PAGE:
I have two sheets of paper. One for my Priestess and the other for my Lover.

The Priestess sheet is easy to finish. I write her name, “Ythaday” at the top of the sheet.

For the lover, I must choose two Virtues, two Inconsistencies and two Beauties. I choose the following:

√ Faithful
√ Courageous

Now, I must choose two Inconsistencies. I choose the following:

√ Lustful
√ Crafty

Finally, I must choose two Beauties. I choose the following:

√ Beard
√ Hair

Now that I have chosen these things, I also write my Priestess’s name on an index card and fold the Lover sheet around it. I put it in the middle of the table, as do the other Priestesses with the Lovers they have created. Remember, all of our Lovers are made in secret. Then, we mix up the Lovers and choose one.

I get a random Lover created by another Priestess. Her name is written on a card, folded within the Lover sheet. This Lover is my character. The Priestess’s name indicates which Priestess has chosen me as her Favorite.

Likewise, I look around the table and find the Priestess who has chosen my Favorite. I find his Name. I will ensure he will be the one to win the White Rose, for that is my Will, and so is the Law.

All players should now have:

•    1 Priestess sheet with the Priestess’s name at the top
•    1 Lover sheet with 2 Virtues, 2 Inconsistencies, 2 Beauties and a small piece of paper with a Priestess’s name written in secret.

Play may now begin.

The Game
One by one, each Priestess begins recounting a romantic tale involving as many of the Lovers as she chooses. A tale of heroism, of tragedy, of danger and escape, of breathtaking violence… of quiet and soft caresses.

She may involve as many of the Lovers as she likes, but she may not name them. She must only use pseudonyms. After all, a woman of discretion does not reveal secrets so plainly and openly. Or so easily.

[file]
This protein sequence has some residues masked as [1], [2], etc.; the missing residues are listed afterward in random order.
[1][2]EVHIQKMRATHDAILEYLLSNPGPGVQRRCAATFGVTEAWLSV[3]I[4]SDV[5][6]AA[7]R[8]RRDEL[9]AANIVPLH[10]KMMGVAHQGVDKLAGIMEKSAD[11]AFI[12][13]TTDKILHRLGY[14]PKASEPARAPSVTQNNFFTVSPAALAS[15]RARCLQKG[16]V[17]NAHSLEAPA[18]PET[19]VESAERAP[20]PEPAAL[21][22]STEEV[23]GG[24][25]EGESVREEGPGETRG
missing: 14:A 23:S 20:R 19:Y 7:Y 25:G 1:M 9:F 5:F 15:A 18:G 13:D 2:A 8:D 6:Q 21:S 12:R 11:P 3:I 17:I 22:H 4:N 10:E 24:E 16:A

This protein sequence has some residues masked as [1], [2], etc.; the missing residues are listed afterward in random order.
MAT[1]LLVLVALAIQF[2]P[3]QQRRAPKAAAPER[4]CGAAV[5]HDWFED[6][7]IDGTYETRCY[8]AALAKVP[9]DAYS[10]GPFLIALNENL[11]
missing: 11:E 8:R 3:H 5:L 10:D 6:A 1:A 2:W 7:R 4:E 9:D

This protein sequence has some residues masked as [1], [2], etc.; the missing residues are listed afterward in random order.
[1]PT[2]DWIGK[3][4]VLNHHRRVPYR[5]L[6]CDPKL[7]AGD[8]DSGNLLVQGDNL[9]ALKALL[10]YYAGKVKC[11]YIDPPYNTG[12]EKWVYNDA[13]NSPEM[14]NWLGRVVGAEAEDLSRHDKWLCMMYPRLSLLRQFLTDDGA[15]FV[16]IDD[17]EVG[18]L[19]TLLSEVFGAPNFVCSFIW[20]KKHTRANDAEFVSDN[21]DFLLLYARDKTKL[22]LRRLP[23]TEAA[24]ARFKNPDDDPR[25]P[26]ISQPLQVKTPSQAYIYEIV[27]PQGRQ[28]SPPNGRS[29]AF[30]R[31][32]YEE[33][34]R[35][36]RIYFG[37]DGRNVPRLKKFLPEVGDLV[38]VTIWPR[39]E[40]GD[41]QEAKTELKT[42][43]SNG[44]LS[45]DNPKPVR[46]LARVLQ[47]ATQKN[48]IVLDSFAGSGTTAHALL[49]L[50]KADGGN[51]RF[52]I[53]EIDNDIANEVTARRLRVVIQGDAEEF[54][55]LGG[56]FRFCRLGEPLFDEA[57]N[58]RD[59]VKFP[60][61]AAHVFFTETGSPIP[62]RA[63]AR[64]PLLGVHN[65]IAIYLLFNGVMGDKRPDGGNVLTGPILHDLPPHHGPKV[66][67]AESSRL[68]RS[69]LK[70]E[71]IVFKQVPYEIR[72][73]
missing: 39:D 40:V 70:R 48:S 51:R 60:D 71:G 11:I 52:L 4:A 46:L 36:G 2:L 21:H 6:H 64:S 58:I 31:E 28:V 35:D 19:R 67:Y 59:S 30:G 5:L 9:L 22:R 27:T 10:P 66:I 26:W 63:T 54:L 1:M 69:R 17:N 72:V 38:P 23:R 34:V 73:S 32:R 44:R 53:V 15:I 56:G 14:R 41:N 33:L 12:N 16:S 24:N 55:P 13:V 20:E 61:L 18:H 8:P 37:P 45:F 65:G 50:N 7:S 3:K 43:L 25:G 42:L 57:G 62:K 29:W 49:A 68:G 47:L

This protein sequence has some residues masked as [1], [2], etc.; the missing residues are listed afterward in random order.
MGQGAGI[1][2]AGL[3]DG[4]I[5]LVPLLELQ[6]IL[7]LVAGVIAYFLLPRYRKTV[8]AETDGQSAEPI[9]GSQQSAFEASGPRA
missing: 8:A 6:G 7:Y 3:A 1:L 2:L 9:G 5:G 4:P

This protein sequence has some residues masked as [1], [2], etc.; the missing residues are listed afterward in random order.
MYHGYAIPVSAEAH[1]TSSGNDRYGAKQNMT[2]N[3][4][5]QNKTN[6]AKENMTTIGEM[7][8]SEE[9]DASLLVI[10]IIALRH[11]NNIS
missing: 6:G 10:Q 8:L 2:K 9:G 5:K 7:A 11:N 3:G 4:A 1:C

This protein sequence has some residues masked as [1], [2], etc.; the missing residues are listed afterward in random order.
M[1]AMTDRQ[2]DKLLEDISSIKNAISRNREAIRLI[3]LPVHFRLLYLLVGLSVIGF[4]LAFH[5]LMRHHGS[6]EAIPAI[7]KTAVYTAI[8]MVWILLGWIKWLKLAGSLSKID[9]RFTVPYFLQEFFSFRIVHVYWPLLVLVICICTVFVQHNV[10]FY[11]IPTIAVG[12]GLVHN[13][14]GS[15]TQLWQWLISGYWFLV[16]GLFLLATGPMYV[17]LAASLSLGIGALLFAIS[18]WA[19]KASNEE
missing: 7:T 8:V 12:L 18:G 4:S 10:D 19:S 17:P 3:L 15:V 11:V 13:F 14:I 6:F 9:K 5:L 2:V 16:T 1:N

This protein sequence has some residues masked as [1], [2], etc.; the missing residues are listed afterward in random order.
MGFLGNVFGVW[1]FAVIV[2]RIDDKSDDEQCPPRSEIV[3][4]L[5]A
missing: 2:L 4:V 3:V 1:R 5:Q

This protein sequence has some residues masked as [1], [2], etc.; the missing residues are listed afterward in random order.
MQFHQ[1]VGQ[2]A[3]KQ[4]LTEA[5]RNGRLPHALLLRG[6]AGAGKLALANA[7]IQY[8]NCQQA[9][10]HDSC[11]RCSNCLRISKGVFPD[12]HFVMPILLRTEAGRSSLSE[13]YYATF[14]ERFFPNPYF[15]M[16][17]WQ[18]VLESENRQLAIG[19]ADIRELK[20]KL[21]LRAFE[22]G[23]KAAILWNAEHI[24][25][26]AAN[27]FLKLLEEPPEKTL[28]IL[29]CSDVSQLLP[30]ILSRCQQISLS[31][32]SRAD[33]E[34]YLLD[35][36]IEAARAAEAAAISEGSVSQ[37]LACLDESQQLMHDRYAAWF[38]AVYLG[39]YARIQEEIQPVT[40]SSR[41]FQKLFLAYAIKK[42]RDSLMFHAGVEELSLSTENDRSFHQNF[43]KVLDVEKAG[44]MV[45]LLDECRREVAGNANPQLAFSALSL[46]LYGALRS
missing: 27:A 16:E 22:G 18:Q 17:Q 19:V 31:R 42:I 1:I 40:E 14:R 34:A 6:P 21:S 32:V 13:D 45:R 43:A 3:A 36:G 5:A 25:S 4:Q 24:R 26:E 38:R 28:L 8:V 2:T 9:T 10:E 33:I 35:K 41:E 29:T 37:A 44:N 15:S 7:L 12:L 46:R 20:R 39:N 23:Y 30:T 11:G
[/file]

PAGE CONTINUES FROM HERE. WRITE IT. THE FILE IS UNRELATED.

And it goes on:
When she speaks of the Lovers, she must only speak of their pseudonyms that she has devised and of their Virtues and Inconsistencies. Of these, she must invoke them in the tale. In other words, they must move the story forward.

When she invokes a Virtue, all Lovers with that Virtue may draw a die from the white pool.  When she invokes an Inconsistency, all Lovers with that Inconsistency must draw a die from the red pool.


I speak a tale of a Lover who sought to kill a dragon for the beast had captured his true love. As I tell of the smoke and the heat and the pain wracking his bones as he climbs down into the dragon’s lair, I invoke his Courage for overcoming his fear.

When I say “Courage,” all the Lovers with that Virtue may draw a white rose from the Well.

Later, when he encounters the dragon, I tell of how the beast has taken the form of a beautiful woman with wanton eyes and a hungry smile. I speak of the Lustfullness in his heart as he grabs the dragon, brings her into his arms, and feeds those hungry lips with a kiss.

When I say “Lustful,” all the Lovers with that Virtue must draw a red rose from the Well.

The Challenge
The Priestess of the Red Mask is not in favor. The light of the Moon shines elsewhere. Shining light on her Virtues should draw anger and a Lover may challenge the Priestess who does so. Bloodshed in the Temple of the Sacred Harlot. She would have it no other way.

If your Lover has more red Roses than any other, you may Challenge the Priestess who forced you to draw from the Well. You must say, “Lady, I think you charge me with wicked words,” or some other well-fashioned charge. He must make plain which Inconsistency she invoked, for it will have consequences.

At this point, the Priestess may either recant or insist. If she recants the words she spoke, she must say so in some manner of eloquence and apology. In this case, any Lover may put the Red Roses they just drew back into the Well. Any Lover may, if he wishes, keep his red rose, or he may return only one or just two. He may do as his Will pleases, as is the Law.

If a Priestess insists, with the strongest possible sincerity, the Challenge is then met.

The challenged Priestess may now choose a Champion. She may choose any Lover to be her Champion—any Lover but the one who Challenged her honor, of course. Any Lover may also make the offer to do so.

If a Priestess chooses a Champion and he declines, he must put a white rose back into the Well. No Lover would ever deny the opportunity to defend a Priestess’s honor.